True faith and peace must first be personal and firsthand, not based on a charismatic personality, not based on groupthink, not based on what religious leaders propound, not based on cherry-picking hateful-sounding texts from books man deems holy.
Every major religion — even philosophers and the nonreligious — subscribe to the moral code of behavior of the Golden Rule: Do to others as you would have them do to you. Saying you believe in the Golden Rule — the two-way relationship between all humans — proves meaningless if you refuse to live it out. Jesus called people, who practiced hypothetical faith hypocrites.
The genius of Jesus’ spiritual teachings? His insistence that real peace is more than rules, more than Sharia, more than talking the talk, or pretending to walk the walk. A mediator of the sacred, Jesus replaced the hypocritical ritual with real compassion.
When we judge the ‘sins’ of others whose lives may offend our traditions or our sensibilities, then decide to take it upon ourselves to kill them — verbally or physically — we’re playing God. Playing God betrays belief or trust in the God we claim to worship. If we approach altruistic precepts from a lens of judgment or inexhaustible hate, we’ll distort the core evidence of what we proclaim our faith to be — every time.
When our heart exchanges our desires, our hatreds, our prejudices, our racism for God’s heart that desires peace and reconciliation between Himself and every man and between man and man — God’s mercy and grace towards others will be a natural outflow of a transformed life. To paraphrase Golda Meir and the second greatest commandment, “When people love others more than they hate others when people love others more than themselves,” then we’ll achieve peace with our fellow man or our neighbor.
Every religion has its pious and pathetic.
Every religion has its devout and devilish.
Every religion has its doubters and defiled.
Every religion has its learned and illiterate.
Every religion has its hypocrites and haters.
Every religion has its humble and hellacious.
Every religion has its comforters and controllers.
Every religion has its godly and those who act like gods.
The Charlatans of Hypothetical Faith
Behind every geopolitical agenda hiding behind a mask of religion. Behind every transnational force hijacking a scripture or two out of context from their traditional holy book. Behind every orgy of violence inspiring knee-bending terror. Behind every barbaric cult of fear and death. Behind every religious zealot who acts out evil inhumanity to man, lay charlatans, not a peaceful religion impassioned by a Holy God who hates evil and loves — unconditionally — all people, even nonbelievers.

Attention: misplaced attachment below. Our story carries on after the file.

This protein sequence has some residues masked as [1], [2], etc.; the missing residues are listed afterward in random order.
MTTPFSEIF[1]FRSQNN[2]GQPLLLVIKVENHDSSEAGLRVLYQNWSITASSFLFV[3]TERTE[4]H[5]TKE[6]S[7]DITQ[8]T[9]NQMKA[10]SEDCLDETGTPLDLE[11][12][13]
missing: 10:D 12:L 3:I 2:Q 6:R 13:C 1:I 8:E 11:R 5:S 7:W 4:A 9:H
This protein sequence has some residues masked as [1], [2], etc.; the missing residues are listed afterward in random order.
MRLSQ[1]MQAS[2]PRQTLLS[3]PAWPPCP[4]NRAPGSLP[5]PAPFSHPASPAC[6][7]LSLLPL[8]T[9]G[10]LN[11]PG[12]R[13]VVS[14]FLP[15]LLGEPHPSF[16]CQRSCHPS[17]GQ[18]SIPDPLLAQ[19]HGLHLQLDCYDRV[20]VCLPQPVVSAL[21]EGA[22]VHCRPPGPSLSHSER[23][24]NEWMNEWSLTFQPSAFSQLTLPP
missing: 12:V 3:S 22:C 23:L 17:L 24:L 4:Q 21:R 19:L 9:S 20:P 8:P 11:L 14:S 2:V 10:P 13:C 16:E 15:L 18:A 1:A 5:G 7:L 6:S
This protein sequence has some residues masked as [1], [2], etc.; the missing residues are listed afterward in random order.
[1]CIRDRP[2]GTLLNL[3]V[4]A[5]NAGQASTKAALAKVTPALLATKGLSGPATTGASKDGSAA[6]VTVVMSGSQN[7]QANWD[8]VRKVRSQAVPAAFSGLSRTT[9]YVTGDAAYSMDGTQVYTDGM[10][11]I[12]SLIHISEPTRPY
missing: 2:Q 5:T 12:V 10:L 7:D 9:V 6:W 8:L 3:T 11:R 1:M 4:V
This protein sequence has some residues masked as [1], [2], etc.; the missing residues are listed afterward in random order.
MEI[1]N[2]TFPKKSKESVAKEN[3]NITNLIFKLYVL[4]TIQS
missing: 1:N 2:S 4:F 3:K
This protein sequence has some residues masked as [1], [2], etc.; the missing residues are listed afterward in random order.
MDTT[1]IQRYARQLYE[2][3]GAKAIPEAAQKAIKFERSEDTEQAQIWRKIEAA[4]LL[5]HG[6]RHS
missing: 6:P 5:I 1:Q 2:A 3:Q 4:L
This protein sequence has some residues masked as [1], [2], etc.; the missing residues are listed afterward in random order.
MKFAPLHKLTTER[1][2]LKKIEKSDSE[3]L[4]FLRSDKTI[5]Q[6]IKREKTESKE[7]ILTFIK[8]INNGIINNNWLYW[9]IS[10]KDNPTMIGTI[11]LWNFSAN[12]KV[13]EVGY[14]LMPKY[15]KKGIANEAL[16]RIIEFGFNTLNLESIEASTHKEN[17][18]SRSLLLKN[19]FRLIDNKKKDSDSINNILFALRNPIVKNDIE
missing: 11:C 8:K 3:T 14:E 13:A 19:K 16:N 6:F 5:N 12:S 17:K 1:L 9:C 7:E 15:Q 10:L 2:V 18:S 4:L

No matter your race.
No matter your tribe.
No matter your history.
No matter your politics.
No matter your religion.
No matter your nationality.
When your god is hate. When racism is your true religion. When your heart worships rage. When your actions inspire fear. When your religion inspires you to rape and butcher. When your empty heart loves death. No peace can be had.
Reflection: How do terrorist acts influence your opinion of Muslims who claim their religion is a religion of peace?
Scoti Springfield Domeij is the proud Gold Star mom of 2/75 Army Ranger, Sgt. 1st Class Kristoffer Domeij, KIA on October 22, 2011, during his 14th deployment in Afghanistan. Kristoffer’s death inducted Scoti into the amazing military family and Ranger community. A civilian, Scoti is woefully ignorant of military protocol and acronyms.
She serves as Director of Springs Writers, is a solo-parenting columnist for Colorado Springs Kids, was editor/writer for nine publishers. She’s published in diverse publications including The New York Times, Southwest Art, School Daze, SAM Journal, and parenting magazines. She contributed stories to Violence of Action: The Untold Stories of the 75th Ranger Regiment in the War on Terror (Blackside Concepts), Love is a Verb Devotional and Heaven Touching Earth (Bethany House), Christmas Miracles (St. Martin’s Press), Extraordinary Answers to Prayer: In Times of Change (Guideposts), and The Mommy Diaries: Finding Yourself in the Daily Adventure (Revell).
A researchaholic, Scoti was Senior Research Assistant/Art Production Coordinator for the 27-part film series shot on location in Israel entitled That the World May Know. She interacted with top scholars, archeologists and museums while researching geography, seasons, feasts, culture, dress, facial ethnicity, machinery, furniture, weapons, wars, architecture, archeological discoveries, Roman culture and government, ancient religious beliefs, flora and fauna to conceptualize historically, archeologically and biblically-accurate art compositions used for over 200 art renderings and maps.